After a patient receives a cancer diagnosis, the first and most pressing medical objective must be to reduce that patient's tumor burden. In order to achieve this goal, it is critical that practitioners develop an awareness of the main components and functions of the tumor microenvironment. "The tumor microenvironment needs to be tended to," she urged, because "it contributes to every aspect of carcinogenesis."
Take inflammation, for example. It can promote the emergence of various cancer cell traits by supplying "bioactive molecules to the tumor microenvironment, including growth factors that sustain proliferative signaling, survival factors that limit cell death, proangiogenic factors, extracellular matrix-modifying enzymes that facilitate angiogenesis, invasion, and metastasis, and inductive signals that lead to activation of [epithelial-mesenchymal transition] and other hallmark-facilitating programs." Downregulate inflammation, and you make it harder for cancer to get what it needs to grow.
Attention to the tumor microenvironments has already contributed to a shift in the way some oncologists approach the treatment of cancer. Researchers have shown that, "compared to chemotherapy alone, targeting tumor cells as well as key components of the tumor microenvironment significantly improve[s] the clinical outcomes of patients." (Feng, G. et al. Curr Cancer Drug Targ. 2014; 14(1): 30-45).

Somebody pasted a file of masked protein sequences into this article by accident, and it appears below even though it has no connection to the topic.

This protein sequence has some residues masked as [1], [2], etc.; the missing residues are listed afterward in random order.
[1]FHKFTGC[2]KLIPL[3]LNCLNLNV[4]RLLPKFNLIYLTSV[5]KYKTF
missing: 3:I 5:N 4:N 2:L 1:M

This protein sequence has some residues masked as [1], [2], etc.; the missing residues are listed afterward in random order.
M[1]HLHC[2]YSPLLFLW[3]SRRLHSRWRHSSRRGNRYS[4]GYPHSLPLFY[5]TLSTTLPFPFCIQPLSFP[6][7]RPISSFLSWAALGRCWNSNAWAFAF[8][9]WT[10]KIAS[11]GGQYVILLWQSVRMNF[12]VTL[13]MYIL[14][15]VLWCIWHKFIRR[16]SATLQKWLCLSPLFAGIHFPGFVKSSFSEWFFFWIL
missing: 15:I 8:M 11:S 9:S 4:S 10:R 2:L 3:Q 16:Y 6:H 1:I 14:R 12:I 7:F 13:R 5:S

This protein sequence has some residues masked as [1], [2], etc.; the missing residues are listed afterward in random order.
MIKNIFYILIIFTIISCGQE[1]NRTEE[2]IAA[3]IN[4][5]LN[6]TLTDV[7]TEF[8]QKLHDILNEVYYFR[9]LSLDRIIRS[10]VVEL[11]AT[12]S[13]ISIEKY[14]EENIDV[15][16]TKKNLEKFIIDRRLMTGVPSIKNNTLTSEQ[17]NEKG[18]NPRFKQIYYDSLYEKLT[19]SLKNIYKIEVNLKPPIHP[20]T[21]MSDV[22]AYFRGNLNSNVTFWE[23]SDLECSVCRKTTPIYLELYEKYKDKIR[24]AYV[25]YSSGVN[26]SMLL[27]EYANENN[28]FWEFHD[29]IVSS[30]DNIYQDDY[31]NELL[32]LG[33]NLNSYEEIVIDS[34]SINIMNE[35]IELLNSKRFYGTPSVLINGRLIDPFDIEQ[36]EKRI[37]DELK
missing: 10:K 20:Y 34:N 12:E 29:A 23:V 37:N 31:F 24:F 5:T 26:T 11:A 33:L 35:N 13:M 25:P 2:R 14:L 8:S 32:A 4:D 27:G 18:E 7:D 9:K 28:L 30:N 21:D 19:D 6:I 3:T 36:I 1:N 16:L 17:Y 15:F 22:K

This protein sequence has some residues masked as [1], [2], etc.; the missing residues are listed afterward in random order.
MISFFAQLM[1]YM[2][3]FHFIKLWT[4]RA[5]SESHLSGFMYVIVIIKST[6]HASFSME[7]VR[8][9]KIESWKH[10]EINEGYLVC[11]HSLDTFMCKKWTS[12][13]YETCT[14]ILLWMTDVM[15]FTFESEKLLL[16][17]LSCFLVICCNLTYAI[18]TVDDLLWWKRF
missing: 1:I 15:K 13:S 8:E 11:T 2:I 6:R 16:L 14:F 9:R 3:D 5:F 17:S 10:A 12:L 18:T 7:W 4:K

Starve the Tumor, Nourish the Patient
After reducing tumor burden, Chilkov says, a physician's second goal must then be to "nourish the patient."
The idea here is to "create environment that is inhospitable to the development, growth, proliferation, and spread of tumor cells," she said. This process, she adds, begins during cancer treatment and extends onward through survivorship.
She shared the story of a breast cancer survivor who came to her struggling with severe peripheral neuropathy. In working with her, Chilkov identified a number of underlying factors potentially contributing to the patient's neuropathy including multiple SNPs, high oxidative stress levels, high inflammation, and reverse omega fatty acids. Chilkov and her patient put together a plan that included acupuncture, and dietary guidance around how to "eat the rainbow" and choose anti-inflammatory foods. Within ten weeks, the patient's neuropathy disappeared.